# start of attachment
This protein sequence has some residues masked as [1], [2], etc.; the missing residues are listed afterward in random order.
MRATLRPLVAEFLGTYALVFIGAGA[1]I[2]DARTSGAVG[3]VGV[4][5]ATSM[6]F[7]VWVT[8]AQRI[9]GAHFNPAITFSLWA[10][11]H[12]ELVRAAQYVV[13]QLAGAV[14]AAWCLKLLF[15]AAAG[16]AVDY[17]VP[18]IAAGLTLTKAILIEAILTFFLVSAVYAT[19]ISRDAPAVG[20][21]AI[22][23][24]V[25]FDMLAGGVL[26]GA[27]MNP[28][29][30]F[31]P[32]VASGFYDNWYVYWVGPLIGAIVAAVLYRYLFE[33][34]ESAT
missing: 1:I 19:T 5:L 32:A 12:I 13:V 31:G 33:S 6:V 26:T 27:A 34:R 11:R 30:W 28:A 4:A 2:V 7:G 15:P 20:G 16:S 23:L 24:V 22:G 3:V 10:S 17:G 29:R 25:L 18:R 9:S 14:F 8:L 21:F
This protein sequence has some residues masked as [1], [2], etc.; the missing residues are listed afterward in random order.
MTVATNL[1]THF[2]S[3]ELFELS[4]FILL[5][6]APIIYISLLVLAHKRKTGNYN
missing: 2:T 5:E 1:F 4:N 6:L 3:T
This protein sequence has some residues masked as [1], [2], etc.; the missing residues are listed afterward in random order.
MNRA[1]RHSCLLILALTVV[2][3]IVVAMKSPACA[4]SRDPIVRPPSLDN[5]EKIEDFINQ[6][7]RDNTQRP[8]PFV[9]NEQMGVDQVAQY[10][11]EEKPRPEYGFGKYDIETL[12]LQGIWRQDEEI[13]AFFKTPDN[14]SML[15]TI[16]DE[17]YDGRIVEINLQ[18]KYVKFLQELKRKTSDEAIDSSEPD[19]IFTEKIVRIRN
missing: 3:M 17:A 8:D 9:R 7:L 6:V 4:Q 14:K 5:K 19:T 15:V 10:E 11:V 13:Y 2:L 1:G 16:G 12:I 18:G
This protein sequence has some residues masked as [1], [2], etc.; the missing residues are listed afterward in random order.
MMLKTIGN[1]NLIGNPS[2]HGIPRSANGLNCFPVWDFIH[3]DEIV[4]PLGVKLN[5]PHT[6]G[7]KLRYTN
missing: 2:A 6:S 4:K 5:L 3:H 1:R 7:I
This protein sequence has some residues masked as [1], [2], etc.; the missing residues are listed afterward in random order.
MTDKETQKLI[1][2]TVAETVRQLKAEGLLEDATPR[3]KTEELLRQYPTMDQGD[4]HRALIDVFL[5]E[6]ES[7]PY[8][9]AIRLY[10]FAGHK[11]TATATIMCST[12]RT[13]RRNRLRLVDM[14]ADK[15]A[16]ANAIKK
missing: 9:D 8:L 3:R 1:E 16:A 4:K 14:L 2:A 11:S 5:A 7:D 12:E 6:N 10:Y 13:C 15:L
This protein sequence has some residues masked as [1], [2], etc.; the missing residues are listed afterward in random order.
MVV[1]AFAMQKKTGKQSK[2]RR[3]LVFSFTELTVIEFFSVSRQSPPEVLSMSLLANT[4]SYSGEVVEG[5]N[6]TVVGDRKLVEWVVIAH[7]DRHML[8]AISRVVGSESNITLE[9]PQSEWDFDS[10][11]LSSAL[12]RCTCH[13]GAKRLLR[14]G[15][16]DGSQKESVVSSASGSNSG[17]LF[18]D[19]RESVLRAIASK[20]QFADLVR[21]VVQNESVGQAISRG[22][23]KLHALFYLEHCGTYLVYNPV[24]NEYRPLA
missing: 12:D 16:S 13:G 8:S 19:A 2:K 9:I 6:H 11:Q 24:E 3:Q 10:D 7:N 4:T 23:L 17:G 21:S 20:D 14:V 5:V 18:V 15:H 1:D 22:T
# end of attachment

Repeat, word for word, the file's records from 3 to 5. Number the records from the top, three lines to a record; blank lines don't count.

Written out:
This protein sequence has some residues masked as [1], [2], etc.; the missing residues are listed afterward in random order.
MNRA[1]RHSCLLILALTVV[2][3]IVVAMKSPACA[4]SRDPIVRPPSLDN[5]EKIEDFINQ[6][7]RDNTQRP[8]PFV[9]NEQMGVDQVAQY[10][11]EEKPRPEYGFGKYDIETL[12]LQGIWRQDEEI[13]AFFKTPDN[14]SML[15]TI[16]DE[17]YDGRIVEINLQ[18]KYVKFLQELKRKTSDEAIDSSEPD[19]IFTEKIVRIRN
missing: 3:M 17:A 8:D 9:R 7:L 6:V 4:Q 14:K 5:K 19:T 15:V 10:E 11:V 13:Y 2:L 1:G 16:G 12:I 18:G
This protein sequence has some residues masked as [1], [2], etc.; the missing residues are listed afterward in random order.
MMLKTIGN[1]NLIGNPS[2]HGIPRSANGLNCFPVWDFIH[3]DEIV[4]PLGVKLN[5]PHT[6]G[7]KLRYTN
missing: 2:A 6:S 4:K 5:L 3:H 1:R 7:I
This protein sequence has some residues masked as [1], [2], etc.; the missing residues are listed afterward in random order.
MTDKETQKLI[1][2]TVAETVRQLKAEGLLEDATPR[3]KTEELLRQYPTMDQGD[4]HRALIDVFL[5]E[6]ES[7]PY[8][9]AIRLY[10]FAGHK[11]TATATIMCST[12]RT[13]RRNRLRLVDM[14]ADK[15]A[16]ANAIKK
missing: 9:D 8:L 3:R 1:E 16:A 4:K 14:L 2:A 11:S 5:A 7:D 12:E 6:N 10:Y 13:C 15:L